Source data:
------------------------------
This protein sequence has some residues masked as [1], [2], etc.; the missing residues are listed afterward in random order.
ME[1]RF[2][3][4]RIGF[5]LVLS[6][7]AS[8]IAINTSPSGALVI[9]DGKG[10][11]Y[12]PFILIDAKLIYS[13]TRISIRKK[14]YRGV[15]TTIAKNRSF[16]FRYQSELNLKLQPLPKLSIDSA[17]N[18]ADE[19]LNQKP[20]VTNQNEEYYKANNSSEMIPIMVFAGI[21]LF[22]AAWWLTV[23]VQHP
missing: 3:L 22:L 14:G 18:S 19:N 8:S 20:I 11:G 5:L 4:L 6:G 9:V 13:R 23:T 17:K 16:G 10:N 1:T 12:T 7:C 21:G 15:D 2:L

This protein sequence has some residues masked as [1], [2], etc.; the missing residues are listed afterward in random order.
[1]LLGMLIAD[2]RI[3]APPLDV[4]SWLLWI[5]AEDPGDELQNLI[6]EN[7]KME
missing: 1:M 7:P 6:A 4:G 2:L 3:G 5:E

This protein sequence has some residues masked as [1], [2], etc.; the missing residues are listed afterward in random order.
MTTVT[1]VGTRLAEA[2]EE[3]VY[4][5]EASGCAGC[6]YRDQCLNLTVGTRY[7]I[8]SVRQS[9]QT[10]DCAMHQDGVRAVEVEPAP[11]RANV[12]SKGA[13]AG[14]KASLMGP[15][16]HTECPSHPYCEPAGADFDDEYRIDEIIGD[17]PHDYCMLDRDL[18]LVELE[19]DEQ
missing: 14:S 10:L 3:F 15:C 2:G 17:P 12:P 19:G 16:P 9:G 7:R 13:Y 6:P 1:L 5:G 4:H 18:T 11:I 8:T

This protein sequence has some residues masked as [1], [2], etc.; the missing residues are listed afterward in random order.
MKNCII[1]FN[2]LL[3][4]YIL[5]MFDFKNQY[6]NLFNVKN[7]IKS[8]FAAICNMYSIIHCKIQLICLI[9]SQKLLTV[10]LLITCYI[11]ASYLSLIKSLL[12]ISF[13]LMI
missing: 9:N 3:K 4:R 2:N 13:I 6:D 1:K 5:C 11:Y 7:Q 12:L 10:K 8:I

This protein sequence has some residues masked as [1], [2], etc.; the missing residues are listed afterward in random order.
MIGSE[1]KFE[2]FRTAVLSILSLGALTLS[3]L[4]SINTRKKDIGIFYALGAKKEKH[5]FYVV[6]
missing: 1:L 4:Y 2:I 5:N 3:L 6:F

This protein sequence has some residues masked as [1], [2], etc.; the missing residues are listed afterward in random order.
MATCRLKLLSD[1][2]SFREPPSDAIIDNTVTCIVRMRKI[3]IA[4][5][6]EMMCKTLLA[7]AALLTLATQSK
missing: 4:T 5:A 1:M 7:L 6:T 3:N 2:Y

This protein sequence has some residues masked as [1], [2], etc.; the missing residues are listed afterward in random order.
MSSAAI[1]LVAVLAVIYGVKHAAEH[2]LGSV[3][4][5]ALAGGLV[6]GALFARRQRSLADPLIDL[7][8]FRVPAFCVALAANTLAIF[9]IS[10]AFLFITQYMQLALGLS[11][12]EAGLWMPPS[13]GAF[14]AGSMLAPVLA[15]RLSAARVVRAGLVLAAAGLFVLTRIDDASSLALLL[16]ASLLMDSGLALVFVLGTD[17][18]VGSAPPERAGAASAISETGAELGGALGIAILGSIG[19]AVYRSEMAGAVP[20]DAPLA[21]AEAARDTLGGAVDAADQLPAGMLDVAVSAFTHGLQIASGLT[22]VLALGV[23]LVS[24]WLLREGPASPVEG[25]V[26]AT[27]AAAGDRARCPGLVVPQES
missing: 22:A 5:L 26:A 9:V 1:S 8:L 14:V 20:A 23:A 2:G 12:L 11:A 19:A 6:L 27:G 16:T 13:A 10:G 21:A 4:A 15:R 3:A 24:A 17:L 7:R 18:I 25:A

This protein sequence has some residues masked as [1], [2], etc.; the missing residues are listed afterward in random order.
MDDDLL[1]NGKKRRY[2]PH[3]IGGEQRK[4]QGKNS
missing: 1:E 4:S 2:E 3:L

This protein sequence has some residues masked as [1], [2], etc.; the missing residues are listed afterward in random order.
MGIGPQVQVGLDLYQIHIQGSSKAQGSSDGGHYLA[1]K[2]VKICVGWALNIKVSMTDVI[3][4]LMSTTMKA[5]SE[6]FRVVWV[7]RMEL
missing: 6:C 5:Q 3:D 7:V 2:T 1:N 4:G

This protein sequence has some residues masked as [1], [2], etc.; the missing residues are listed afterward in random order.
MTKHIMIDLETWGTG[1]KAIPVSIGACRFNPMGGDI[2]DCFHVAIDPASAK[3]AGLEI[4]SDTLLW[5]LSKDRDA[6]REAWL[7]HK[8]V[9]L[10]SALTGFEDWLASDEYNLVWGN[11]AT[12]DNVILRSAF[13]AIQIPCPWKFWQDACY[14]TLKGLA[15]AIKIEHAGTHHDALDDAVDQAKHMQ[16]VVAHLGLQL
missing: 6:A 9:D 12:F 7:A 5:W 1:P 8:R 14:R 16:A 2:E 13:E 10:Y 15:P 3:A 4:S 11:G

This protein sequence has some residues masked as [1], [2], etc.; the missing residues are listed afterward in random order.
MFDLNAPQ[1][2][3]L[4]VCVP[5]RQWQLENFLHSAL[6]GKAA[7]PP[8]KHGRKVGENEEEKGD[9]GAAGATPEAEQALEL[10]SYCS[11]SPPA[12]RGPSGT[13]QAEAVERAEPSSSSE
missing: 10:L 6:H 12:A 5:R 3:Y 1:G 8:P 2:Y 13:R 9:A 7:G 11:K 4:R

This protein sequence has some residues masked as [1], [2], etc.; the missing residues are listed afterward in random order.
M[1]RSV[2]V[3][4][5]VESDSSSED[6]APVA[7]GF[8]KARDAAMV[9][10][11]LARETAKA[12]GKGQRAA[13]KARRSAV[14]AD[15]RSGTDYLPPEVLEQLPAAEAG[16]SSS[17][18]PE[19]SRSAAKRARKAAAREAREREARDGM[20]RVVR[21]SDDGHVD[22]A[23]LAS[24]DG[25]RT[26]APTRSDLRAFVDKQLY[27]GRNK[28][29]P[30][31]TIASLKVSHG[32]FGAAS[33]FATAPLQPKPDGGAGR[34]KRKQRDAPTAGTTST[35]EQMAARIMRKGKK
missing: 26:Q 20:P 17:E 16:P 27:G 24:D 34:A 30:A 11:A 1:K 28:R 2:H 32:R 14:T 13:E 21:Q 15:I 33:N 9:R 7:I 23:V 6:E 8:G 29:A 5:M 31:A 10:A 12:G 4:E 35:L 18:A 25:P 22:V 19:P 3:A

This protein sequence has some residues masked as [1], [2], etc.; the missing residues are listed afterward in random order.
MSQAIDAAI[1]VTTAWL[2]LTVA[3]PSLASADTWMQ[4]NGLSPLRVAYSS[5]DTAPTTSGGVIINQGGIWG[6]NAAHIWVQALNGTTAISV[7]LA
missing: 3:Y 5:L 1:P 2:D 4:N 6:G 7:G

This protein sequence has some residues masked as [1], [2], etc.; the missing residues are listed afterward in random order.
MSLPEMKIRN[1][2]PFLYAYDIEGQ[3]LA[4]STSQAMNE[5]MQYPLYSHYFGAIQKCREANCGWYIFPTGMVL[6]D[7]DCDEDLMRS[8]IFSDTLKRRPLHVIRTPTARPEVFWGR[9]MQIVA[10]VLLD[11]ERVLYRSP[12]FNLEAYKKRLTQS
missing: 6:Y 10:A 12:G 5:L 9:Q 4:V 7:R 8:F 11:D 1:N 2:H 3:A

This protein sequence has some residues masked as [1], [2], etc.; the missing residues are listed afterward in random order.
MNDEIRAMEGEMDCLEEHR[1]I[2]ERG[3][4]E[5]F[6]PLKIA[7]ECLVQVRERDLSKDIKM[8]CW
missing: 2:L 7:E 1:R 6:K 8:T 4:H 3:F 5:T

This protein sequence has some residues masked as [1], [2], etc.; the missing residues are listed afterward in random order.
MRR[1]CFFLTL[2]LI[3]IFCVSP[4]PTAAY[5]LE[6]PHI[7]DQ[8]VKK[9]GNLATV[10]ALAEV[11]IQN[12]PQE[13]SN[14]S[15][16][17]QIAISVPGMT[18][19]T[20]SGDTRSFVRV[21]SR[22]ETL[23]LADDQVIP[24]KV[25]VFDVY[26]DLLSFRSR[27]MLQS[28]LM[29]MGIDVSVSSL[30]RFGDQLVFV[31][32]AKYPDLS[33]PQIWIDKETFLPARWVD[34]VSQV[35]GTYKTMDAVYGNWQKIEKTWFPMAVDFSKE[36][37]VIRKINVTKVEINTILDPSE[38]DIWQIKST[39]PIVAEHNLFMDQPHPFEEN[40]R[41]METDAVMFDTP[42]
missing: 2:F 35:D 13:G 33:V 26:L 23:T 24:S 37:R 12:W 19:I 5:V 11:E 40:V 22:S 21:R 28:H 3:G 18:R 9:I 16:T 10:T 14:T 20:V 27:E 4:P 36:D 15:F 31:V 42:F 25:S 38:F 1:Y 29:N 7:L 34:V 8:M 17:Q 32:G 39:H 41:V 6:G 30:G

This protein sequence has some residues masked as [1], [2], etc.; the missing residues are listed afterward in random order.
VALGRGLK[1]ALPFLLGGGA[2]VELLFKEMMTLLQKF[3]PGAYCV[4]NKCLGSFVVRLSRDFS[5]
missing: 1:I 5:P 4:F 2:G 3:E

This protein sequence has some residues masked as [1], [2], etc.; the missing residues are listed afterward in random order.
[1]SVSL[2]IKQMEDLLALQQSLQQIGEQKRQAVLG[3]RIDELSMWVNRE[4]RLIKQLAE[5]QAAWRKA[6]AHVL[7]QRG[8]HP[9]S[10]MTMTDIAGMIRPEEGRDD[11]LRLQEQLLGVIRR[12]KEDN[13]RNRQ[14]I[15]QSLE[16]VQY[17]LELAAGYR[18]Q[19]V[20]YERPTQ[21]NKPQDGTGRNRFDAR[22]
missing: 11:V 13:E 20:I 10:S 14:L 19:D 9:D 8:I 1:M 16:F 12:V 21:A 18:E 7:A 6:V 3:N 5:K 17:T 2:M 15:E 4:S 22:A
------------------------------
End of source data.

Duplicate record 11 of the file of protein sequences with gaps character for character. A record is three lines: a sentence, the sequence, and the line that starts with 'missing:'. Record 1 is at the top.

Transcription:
This protein sequence has some residues masked as [1], [2], etc.; the missing residues are listed afterward in random order.
MFDLNAPQ[1][2][3]L[4]VCVP[5]RQWQLENFLHSAL[6]GKAA[7]PP[8]KHGRKVGENEEEKGD[9]GAAGATPEAEQALEL[10]SYCS[11]SPPA[12]RGPSGT[13]QAEAVERAEPSSSSE
missing: 10:L 6:H 12:A 5:R 3:Y 1:G 8:P 2:Y 13:R 9:A 7:G 11:K 4:R